Our thru hike didn’t really end until we changed out of hiking clothes. Our first days off the trail were spent in California visiting my brother. We were still hikers, we still had desert dirt on our shoes, my feet still ached when I got up in the morning, and we were still in the wilderness mindset. We weren’t really a part of things yet, so it was easy to just go along for the ride. We enjoyed the better part of a week cooking up storms in my brother’s kitchen, eating the things we’d been longing for, and relaxing with the family.
We arrived in Seattle the day before Thanksgiving and made our way out to Mud’s place on Thanksgiving morning. Not without getting some food, of course. As we stood in line at the grocery store buying some frozen pizzas and potatoes, the man behind us asked us if we were hikers. Yes! We are hikers. Even in this big city where it’s raining and not at all thru hiking season, we’re recognized and approached by strangers interested in our trip. This would be the last time.
And then I found my jeans. I changed out of my hiking clothes and put my pack in a corner. Now, no one knows I come from the mountains. I no longer draw attention to myself in every public situation. I don’t expect friendly strangers to approach me anymore with strings of questions about the trail. But the biggest change that came with putting on jeans was that now, we’re not just along for the ride through civilization. We have to drive.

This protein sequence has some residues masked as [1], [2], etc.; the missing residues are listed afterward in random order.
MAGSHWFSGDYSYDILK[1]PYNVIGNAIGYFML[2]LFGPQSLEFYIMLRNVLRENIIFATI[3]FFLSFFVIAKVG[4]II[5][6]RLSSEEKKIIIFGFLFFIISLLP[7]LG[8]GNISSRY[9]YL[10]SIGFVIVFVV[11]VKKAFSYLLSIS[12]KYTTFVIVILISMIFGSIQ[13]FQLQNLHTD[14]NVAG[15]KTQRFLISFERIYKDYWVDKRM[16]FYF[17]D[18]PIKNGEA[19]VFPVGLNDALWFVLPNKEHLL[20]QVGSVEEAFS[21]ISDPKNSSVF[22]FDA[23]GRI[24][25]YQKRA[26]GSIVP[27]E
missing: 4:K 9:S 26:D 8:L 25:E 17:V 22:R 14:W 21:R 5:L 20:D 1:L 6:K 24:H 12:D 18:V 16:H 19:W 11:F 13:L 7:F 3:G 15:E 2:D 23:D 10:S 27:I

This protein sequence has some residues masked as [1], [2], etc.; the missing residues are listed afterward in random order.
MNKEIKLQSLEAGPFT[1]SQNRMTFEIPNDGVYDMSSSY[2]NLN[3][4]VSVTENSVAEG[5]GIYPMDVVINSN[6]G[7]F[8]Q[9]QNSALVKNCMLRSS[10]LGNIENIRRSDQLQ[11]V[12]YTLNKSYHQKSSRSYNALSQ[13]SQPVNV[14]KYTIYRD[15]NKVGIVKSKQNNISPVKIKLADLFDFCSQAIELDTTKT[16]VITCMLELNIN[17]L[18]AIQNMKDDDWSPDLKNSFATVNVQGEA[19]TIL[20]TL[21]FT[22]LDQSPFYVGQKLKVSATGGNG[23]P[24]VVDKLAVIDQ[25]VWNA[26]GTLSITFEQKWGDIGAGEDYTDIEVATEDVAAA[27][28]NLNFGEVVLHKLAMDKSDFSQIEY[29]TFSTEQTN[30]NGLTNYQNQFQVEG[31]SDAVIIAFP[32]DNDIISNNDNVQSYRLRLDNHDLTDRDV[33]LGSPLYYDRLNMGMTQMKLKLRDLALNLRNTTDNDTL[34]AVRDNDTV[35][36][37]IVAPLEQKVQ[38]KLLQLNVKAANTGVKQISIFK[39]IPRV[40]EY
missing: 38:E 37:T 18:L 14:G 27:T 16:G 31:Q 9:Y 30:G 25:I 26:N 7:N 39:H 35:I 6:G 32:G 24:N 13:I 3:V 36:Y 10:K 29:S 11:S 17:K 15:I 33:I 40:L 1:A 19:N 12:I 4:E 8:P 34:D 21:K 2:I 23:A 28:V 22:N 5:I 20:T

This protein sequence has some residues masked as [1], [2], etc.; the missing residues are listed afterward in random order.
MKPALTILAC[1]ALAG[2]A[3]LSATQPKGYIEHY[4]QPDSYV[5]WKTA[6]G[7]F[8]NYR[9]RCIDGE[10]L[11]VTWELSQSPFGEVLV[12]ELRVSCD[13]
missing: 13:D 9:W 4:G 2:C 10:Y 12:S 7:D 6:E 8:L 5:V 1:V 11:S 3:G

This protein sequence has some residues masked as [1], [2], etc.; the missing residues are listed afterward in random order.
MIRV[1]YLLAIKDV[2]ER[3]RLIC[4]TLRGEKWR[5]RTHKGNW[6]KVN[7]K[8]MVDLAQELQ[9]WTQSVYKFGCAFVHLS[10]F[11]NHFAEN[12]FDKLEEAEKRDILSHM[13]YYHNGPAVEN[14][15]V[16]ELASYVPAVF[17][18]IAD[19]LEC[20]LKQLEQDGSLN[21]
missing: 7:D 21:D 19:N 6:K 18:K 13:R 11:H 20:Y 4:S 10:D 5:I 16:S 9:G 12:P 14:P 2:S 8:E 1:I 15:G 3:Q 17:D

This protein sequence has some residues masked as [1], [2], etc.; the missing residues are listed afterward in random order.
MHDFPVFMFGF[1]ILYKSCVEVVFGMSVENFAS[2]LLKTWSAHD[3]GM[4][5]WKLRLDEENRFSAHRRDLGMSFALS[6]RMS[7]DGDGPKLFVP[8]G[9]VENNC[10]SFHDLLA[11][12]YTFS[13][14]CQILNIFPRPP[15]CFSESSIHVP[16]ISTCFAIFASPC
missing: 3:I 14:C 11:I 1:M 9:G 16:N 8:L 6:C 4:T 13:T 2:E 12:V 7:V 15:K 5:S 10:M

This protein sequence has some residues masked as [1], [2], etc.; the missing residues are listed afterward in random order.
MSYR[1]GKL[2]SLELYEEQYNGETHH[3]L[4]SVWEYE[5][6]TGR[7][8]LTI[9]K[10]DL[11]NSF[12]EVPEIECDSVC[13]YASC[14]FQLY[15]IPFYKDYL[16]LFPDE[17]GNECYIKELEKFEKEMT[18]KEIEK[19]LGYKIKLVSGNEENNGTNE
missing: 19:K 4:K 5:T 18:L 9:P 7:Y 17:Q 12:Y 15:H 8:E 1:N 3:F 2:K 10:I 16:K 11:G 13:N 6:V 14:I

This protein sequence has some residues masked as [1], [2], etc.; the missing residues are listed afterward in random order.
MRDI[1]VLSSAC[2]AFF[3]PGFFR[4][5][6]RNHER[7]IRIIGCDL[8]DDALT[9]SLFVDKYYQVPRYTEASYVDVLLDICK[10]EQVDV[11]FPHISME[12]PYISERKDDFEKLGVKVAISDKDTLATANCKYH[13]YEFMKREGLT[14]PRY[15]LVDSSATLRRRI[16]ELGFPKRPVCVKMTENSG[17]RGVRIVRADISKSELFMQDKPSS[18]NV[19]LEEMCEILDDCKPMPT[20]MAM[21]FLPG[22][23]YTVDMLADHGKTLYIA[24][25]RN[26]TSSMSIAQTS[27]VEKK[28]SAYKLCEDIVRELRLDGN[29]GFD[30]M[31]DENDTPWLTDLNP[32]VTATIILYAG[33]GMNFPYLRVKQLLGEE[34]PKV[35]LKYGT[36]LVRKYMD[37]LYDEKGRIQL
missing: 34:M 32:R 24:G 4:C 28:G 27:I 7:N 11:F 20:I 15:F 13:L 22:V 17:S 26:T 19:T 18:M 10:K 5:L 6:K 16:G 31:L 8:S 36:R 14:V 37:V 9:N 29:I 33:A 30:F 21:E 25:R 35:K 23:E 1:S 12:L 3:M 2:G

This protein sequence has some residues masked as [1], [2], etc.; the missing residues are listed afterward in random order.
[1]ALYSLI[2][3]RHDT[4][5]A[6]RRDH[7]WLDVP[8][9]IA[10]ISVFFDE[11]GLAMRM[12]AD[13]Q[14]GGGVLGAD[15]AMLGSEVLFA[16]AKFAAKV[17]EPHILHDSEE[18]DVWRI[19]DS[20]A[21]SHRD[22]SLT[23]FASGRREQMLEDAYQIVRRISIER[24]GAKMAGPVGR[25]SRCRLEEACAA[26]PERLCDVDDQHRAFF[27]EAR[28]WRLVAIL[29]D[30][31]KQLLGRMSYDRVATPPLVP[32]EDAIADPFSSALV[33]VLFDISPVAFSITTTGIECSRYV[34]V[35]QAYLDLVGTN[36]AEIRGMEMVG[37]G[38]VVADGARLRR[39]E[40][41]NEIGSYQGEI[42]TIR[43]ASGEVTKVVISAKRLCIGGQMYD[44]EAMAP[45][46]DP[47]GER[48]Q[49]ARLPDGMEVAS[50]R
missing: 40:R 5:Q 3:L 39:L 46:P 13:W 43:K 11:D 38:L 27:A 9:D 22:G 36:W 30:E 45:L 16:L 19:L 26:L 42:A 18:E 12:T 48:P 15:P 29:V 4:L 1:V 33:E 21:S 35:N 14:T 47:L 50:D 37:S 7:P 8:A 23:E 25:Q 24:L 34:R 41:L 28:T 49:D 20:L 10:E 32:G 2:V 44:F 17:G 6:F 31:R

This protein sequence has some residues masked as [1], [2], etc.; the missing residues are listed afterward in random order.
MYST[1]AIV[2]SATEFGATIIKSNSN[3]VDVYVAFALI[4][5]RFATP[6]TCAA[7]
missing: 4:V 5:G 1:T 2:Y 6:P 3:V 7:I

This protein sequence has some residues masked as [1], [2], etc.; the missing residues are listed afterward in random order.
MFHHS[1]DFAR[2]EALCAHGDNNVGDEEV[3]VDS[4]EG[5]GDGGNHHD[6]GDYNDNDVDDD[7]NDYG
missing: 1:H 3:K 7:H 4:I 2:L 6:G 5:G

Things like food and shelter are not as simple as before. For my sleeping arrangements, rather than looking around for a flat spot on the ground, I look around for a cheap spot on craigslist. I have to think about things like background checks, credit scores, loans, and getting to work on time. I am surrounded by food and endless opportunities to eat. I have to make decisions constantly. I have to conform to social norms and expectations. I have to fit into the box.
I go through the motions, pretending to fit in because it’s the best way to survive the winter. But I know a secret about the world that others may not understand. I’ve seen something bigger than most people even know exists. There’s a world outside of the culture we live in and it is wide open, beautiful, unrestricted, painful, joyful, pure, and unbelievable. It renders cultural norms and conventions meaningless. There is a freedom beyond imagining when we just break out of the patterns we perceive to be life.
As I try to integrate what I learned on the trail into my life in the city, I am reminded that the two worlds are actually one. Every now and then I can see a glimpse of the Cascades, snowy, white, their sharp peaks silently smiling down on us from afar. Jobs, money, houses, daily routines, that’s just the tip of the iceberg of this world we live in. The rest, the magnificence, the trail magic, is always there if we just remember to look for it.
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